Italy says no to nuclear for second time

Hot on the heels of Germany’s decision to abandon nuclear power by 2022 comes an announcement from Italian Prime Minister Silvio Berlusconi that Italy will have to give up its plans to revive nuclear power, concentrating on renewable energy instead.

“We shall have to say good-bye to nuclear,” he said on Monday.

His words followed a referendum in which Italian voters said no to nuclear for the second time – the first time was in 1987 after the Chernobyl nuclear disaster.

“Italy, following the decision that the Italian people are taking in these hours, probably will have to bid farewell to the question of nuclear power plants”, Berlusconi said at a press conference. Previously he had planned to generate a quarter of Italy’s electricity with French-built nuclear plants.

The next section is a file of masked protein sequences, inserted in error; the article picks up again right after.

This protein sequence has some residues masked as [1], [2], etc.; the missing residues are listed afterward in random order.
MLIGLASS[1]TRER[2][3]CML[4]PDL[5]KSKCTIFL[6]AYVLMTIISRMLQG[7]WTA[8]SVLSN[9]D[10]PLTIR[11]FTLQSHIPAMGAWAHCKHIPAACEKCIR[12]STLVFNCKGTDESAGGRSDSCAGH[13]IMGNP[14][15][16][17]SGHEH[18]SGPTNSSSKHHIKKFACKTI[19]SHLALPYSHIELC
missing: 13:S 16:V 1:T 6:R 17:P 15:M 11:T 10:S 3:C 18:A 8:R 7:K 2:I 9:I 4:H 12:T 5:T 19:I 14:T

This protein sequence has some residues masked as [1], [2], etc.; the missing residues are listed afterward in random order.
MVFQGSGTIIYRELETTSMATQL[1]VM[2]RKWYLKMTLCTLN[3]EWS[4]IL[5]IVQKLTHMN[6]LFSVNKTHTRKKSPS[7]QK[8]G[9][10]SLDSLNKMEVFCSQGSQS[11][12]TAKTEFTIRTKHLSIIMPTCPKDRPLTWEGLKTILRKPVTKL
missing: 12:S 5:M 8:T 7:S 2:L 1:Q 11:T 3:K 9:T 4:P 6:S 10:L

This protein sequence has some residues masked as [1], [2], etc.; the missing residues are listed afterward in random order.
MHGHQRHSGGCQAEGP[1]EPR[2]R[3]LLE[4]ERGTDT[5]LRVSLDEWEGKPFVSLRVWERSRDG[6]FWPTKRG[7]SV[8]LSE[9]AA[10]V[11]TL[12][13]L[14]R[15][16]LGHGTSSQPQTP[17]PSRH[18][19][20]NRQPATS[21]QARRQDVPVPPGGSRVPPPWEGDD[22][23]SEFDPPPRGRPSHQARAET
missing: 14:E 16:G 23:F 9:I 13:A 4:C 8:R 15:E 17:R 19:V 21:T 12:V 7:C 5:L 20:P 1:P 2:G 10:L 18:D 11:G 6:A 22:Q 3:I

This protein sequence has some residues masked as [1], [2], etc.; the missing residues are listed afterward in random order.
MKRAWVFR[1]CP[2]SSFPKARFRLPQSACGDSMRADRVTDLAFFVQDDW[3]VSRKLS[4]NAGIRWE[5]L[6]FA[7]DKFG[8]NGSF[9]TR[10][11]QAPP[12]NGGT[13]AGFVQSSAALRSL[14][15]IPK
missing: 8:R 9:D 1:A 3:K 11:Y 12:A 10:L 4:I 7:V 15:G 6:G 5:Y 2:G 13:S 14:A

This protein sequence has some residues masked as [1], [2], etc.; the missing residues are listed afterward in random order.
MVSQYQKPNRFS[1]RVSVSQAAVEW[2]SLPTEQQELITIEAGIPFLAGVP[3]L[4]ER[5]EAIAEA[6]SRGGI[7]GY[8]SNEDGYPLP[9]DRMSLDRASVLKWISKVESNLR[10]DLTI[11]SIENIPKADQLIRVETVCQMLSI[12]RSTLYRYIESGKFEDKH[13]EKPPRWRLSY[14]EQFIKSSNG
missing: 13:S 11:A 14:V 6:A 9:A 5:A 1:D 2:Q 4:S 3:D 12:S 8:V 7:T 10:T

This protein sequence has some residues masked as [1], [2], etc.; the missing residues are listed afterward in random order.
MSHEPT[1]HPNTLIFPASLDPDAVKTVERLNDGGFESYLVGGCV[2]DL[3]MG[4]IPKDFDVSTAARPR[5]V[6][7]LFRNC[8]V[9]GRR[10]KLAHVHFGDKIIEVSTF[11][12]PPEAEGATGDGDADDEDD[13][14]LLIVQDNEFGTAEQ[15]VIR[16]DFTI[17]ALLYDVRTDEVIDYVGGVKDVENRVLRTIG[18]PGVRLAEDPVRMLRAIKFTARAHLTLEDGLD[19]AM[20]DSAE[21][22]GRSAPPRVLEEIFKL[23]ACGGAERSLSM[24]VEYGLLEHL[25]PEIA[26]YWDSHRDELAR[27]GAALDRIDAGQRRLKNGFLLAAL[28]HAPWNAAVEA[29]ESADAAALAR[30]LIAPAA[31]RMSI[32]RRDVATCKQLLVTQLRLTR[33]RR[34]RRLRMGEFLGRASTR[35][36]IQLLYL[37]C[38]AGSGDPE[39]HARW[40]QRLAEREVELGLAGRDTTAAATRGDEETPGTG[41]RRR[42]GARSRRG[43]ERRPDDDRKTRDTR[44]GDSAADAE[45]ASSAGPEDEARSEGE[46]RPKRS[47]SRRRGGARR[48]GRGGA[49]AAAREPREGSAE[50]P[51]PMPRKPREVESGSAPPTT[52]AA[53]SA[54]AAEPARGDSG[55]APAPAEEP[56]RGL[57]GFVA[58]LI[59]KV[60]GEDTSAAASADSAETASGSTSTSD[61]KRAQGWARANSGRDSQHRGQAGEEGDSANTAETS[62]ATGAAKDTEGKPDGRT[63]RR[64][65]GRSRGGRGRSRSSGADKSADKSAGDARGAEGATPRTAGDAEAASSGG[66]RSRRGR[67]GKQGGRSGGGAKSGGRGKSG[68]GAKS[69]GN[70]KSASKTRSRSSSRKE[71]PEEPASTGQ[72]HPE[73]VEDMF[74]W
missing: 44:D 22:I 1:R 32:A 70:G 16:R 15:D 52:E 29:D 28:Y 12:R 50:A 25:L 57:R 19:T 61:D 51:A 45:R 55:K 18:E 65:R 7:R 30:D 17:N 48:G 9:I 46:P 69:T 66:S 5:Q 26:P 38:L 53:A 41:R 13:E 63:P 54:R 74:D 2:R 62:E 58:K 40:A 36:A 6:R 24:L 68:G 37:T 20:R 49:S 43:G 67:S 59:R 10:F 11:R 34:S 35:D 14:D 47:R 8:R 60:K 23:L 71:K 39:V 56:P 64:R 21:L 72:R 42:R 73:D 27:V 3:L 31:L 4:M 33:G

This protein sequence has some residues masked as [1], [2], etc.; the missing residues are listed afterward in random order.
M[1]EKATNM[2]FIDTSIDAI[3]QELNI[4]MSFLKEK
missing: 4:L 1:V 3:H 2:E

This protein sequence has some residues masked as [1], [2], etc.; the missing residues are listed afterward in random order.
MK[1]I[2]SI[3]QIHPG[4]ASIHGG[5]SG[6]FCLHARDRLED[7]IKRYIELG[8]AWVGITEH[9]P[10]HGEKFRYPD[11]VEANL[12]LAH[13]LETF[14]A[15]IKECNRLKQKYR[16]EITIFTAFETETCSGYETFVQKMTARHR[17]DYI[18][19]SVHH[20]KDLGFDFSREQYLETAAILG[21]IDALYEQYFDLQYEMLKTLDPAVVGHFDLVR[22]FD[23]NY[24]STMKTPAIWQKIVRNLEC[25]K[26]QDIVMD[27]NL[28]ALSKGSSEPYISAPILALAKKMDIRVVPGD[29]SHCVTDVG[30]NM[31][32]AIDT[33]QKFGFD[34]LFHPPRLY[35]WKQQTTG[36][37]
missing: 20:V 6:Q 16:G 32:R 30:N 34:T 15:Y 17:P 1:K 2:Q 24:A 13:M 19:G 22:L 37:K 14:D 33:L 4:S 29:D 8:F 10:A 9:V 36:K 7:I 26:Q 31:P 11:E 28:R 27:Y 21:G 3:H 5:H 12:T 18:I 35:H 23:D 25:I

Voter turn-out was 56.87% on the nuclear issue – one of four issues put to referendum in Italy. According to the Guardian, high turn-out came in the face of government efforts to do: “all it could to keep turnout low”, including appealing to the courts for the vote to be declared illegal. The other issues were on the privatisation of water supplies, water rates and legitimate impediment.

At the end of 2010, Italy had an installed wind power capacity of 5,797 MW, similar to that of the UK and France.

By Zoë Casey,